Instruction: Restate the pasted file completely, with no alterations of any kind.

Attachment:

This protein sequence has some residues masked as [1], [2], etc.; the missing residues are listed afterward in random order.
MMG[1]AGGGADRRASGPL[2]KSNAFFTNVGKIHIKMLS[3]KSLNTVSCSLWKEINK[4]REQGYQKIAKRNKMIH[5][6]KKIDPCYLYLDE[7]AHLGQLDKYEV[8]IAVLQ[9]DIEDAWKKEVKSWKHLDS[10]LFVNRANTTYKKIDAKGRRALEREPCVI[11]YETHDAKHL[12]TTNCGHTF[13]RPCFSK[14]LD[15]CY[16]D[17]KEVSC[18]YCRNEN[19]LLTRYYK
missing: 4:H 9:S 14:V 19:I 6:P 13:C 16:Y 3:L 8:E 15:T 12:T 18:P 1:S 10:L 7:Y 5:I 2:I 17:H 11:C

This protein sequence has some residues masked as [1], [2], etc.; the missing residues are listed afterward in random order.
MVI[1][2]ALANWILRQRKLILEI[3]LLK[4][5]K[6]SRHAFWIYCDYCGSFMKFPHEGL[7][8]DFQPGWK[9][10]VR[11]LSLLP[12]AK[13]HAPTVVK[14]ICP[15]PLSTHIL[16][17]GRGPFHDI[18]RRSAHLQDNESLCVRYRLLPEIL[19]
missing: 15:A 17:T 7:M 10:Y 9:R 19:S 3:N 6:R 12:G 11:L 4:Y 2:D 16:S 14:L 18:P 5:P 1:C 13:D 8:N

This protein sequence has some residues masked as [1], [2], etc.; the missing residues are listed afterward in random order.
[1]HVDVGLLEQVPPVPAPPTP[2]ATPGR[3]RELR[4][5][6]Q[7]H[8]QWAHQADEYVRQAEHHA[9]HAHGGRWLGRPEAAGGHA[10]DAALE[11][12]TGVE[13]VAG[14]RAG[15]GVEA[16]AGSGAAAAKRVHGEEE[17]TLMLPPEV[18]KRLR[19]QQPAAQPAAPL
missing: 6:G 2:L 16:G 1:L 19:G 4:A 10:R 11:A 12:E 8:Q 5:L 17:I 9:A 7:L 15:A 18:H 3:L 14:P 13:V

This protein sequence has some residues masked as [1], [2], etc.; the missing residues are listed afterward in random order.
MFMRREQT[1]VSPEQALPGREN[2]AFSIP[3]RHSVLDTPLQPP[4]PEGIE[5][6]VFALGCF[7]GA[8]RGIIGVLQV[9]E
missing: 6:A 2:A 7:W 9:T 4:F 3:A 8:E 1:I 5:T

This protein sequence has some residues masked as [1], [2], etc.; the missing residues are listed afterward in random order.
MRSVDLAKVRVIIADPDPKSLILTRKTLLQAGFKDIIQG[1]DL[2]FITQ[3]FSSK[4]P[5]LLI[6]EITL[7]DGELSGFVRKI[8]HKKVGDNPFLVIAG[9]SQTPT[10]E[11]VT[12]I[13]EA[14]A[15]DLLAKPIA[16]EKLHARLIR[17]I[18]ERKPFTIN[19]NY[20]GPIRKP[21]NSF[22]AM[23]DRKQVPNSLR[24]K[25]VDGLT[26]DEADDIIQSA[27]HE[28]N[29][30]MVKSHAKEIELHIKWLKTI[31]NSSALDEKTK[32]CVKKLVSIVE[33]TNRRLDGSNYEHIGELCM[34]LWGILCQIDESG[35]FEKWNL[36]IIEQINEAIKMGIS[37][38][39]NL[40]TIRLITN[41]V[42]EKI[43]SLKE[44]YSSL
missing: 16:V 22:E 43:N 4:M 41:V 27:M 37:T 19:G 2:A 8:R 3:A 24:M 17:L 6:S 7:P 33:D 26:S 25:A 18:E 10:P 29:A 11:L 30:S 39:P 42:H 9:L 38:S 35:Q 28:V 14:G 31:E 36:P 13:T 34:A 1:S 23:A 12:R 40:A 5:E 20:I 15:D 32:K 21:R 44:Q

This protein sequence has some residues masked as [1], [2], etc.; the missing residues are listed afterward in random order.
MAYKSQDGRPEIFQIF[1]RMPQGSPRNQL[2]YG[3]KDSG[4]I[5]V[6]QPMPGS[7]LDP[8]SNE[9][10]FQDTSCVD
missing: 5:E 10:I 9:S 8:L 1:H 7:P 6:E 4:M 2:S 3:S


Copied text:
This protein sequence has some residues masked as [1], [2], etc.; the missing residues are listed afterward in random order.
MMG[1]AGGGADRRASGPL[2]KSNAFFTNVGKIHIKMLS[3]KSLNTVSCSLWKEINK[4]REQGYQKIAKRNKMIH[5][6]KKIDPCYLYLDE[7]AHLGQLDKYEV[8]IAVLQ[9]DIEDAWKKEVKSWKHLDS[10]LFVNRANTTYKKIDAKGRRALEREPCVI[11]YETHDAKHL[12]TTNCGHTF[13]RPCFSK[14]LD[15]CY[16]D[17]KEVSC[18]YCRNEN[19]LLTRYYK
missing: 4:H 9:S 14:V 19:I 6:P 13:C 16:Y 3:L 8:E 15:T 12:T 18:P 1:S 10:L 7:Y 5:I 2:I 17:H 11:C

This protein sequence has some residues masked as [1], [2], etc.; the missing residues are listed afterward in random order.
MVI[1][2]ALANWILRQRKLILEI[3]LLK[4][5]K[6]SRHAFWIYCDYCGSFMKFPHEGL[7][8]DFQPGWK[9][10]VR[11]LSLLP[12]AK[13]HAPTVVK[14]ICP[15]PLSTHIL[16][17]GRGPFHDI[18]RRSAHLQDNESLCVRYRLLPEIL[19]
missing: 15:A 17:T 7:M 10:Y 9:R 19:S 3:N 6:R 12:G 11:L 4:Y 2:D 16:S 14:L 18:P 5:P 1:C 13:D 8:N

This protein sequence has some residues masked as [1], [2], etc.; the missing residues are listed afterward in random order.
[1]HVDVGLLEQVPPVPAPPTP[2]ATPGR[3]RELR[4][5][6]Q[7]H[8]QWAHQADEYVRQAEHHA[9]HAHGGRWLGRPEAAGGHA[10]DAALE[11][12]TGVE[13]VAG[14]RAG[15]GVEA[16]AGSGAAAAKRVHGEEE[17]TLMLPPEV[18]KRLR[19]QQPAAQPAAPL
missing: 6:G 2:L 16:G 1:L 19:G 4:A 10:R 11:A 12:E 8:Q 5:L 17:I 9:A 7:L 15:A 18:H 3:L 14:P 13:V

This protein sequence has some residues masked as [1], [2], etc.; the missing residues are listed afterward in random order.
MFMRREQT[1]VSPEQALPGREN[2]AFSIP[3]RHSVLDTPLQPP[4]PEGIE[5][6]VFALGCF[7]GA[8]RGIIGVLQV[9]E
missing: 6:A 2:A 7:W 9:T 4:F 3:A 8:E 1:I 5:T

This protein sequence has some residues masked as [1], [2], etc.; the missing residues are listed afterward in random order.
MRSVDLAKVRVIIADPDPKSLILTRKTLLQAGFKDIIQG[1]DL[2]FITQ[3]FSSK[4]P[5]LLI[6]EITL[7]DGELSGFVRKI[8]HKKVGDNPFLVIAG[9]SQTPT[10]E[11]VT[12]I[13]EA[14]A[15]DLLAKPIA[16]EKLHARLIR[17]I[18]ERKPFTIN[19]NY[20]GPIRKP[21]NSF[22]AM[23]DRKQVPNSLR[24]K[25]VDGLT[26]DEADDIIQSA[27]HE[28]N[29][30]MVKSHAKEIELHIKWLKTI[31]NSSALDEKTK[32]CVKKLVSIVE[33]TNRRLDGSNYEHIGELCM[34]LWGILCQIDESG[35]FEKWNL[36]IIEQINEAIKMGIS[37][38][39]NL[40]TIRLITN[41]V[42]EKI[43]SLKE[44]YSSL
missing: 16:V 22:E 43:N 4:M 41:V 27:M 37:T 19:G 2:A 8:R 3:A 24:M 17:L 6:S 7:P 33:D 26:S 25:A 18:E 10:P 29:A 11:L 30:S 39:P 42:H 9:L 38:S 35:Q 28:V 14:G 31:E 36:P 13:T 34:A 1:S 23:A 12:R 40:A 5:E 20:I 15:D 32:K 21:R 44:Q

This protein sequence has some residues masked as [1], [2], etc.; the missing residues are listed afterward in random order.
MAYKSQDGRPEIFQIF[1]RMPQGSPRNQL[2]YG[3]KDSG[4]I[5]V[6]QPMPGS[7]LDP[8]SNE[9][10]FQDTSCVD
missing: 5:E 10:I 9:S 8:L 1:H 7:P 6:E 4:M 2:S 3:S